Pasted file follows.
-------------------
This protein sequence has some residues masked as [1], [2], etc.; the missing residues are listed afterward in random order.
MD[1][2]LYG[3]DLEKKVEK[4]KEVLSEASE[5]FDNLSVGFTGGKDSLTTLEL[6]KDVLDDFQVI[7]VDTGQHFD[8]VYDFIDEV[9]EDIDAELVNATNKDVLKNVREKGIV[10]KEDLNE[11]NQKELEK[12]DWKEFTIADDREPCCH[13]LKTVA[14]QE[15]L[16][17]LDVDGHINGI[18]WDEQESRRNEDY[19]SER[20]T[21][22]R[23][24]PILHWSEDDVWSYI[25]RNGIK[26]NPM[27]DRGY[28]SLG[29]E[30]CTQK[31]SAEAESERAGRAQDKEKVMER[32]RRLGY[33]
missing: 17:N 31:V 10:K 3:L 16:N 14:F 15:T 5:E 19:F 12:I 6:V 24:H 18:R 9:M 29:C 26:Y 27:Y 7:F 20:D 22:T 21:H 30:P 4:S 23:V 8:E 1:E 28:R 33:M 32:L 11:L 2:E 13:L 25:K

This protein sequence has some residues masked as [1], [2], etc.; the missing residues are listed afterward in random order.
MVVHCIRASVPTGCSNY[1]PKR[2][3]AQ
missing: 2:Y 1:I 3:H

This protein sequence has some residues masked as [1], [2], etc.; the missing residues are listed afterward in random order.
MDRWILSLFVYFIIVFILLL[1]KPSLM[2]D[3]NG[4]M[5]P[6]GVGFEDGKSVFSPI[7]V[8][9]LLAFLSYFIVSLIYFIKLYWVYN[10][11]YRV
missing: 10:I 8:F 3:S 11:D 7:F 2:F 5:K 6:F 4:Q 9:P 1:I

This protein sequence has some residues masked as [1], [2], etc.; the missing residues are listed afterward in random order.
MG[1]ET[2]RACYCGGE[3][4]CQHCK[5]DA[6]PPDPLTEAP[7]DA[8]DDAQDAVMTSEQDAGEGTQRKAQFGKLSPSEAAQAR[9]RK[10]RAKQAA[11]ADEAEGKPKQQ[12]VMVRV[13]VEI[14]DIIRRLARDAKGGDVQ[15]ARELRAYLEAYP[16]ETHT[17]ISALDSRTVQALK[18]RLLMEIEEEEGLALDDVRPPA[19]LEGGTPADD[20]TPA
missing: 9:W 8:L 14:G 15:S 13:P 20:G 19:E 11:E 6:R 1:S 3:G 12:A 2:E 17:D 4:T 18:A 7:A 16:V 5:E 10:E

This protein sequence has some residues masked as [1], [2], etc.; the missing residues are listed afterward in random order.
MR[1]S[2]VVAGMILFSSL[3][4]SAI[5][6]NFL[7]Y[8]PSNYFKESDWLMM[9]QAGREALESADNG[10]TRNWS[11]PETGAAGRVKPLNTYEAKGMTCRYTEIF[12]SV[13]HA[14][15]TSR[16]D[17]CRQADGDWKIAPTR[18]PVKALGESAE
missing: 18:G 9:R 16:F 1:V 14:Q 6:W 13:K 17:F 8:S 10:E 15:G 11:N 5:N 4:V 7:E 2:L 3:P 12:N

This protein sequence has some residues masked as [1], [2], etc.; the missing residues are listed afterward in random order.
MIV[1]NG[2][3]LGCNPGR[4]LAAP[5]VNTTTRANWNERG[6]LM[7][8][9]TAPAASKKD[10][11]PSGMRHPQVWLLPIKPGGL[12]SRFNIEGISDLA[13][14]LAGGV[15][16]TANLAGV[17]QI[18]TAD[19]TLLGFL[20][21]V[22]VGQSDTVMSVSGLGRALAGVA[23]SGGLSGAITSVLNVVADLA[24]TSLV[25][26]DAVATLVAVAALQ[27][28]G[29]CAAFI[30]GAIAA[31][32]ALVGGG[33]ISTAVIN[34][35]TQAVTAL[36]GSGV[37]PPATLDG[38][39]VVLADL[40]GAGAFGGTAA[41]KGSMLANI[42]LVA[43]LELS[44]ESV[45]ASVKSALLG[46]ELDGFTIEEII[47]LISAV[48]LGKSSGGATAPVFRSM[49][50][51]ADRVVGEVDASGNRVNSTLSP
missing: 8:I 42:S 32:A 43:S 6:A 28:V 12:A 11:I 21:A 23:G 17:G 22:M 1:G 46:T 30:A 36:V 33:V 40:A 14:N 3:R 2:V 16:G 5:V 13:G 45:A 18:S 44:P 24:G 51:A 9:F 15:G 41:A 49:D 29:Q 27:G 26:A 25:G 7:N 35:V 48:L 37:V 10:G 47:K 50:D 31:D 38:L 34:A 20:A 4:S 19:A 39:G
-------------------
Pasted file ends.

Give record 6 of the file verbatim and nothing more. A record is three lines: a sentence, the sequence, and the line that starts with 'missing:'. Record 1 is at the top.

This protein sequence has some residues masked as [1], [2], etc.; the missing residues are listed afterward in random order.
MIV[1]NG[2][3]LGCNPGR[4]LAAP[5]VNTTTRANWNERG[6]LM[7][8][9]TAPAASKKD[10][11]PSGMRHPQVWLLPIKPGGL[12]SRFNIEGISDLA[13][14]LAGGV[15][16]TANLAGV[17]QI[18]TAD[19]TLLGFL[20][21]V[22]VGQSDTVMSVSGLGRALAGVA[23]SGGLSGAITSVLNVVADLA[24]TSLV[25][26]DAVATLVAVAALQ[27][28]G[29]CAAFI[30]GAIAA[31][32]ALVGGG[33]ISTAVIN[34][35]TQAVTAL[36]GSGV[37]PPATLDG[38][39]VVLADL[40]GAGAFGGTAA[41]KGSMLANI[42]LVA[43]LELS[44]ESV[45]ASVKSALLG[46]ELDGFTIEEII[47]LISAV[48]LGKSSGGATAPVFRSM[49][50][51]ADRVVGEVDASGNRVNSTLSP
missing: 8:I 42:S 32:A 43:S 6:A 28:V 12:A 11:I 21:A 23:G 17:G 22:M 1:G 46:T 30:A 36:V 33:V 40:A 14:N 3:R 2:V 16:G 5:V 13:G 45:A 18:S 44:P 24:G 51:A 9:F 15:G 41:A 49:D 29:Q 27:G 26:A 25:G 7:N 35:V 48:L 37:V 10:G 47:K 50:D 31:D 38:L 34:A 20:A 4:S 19:A 39:G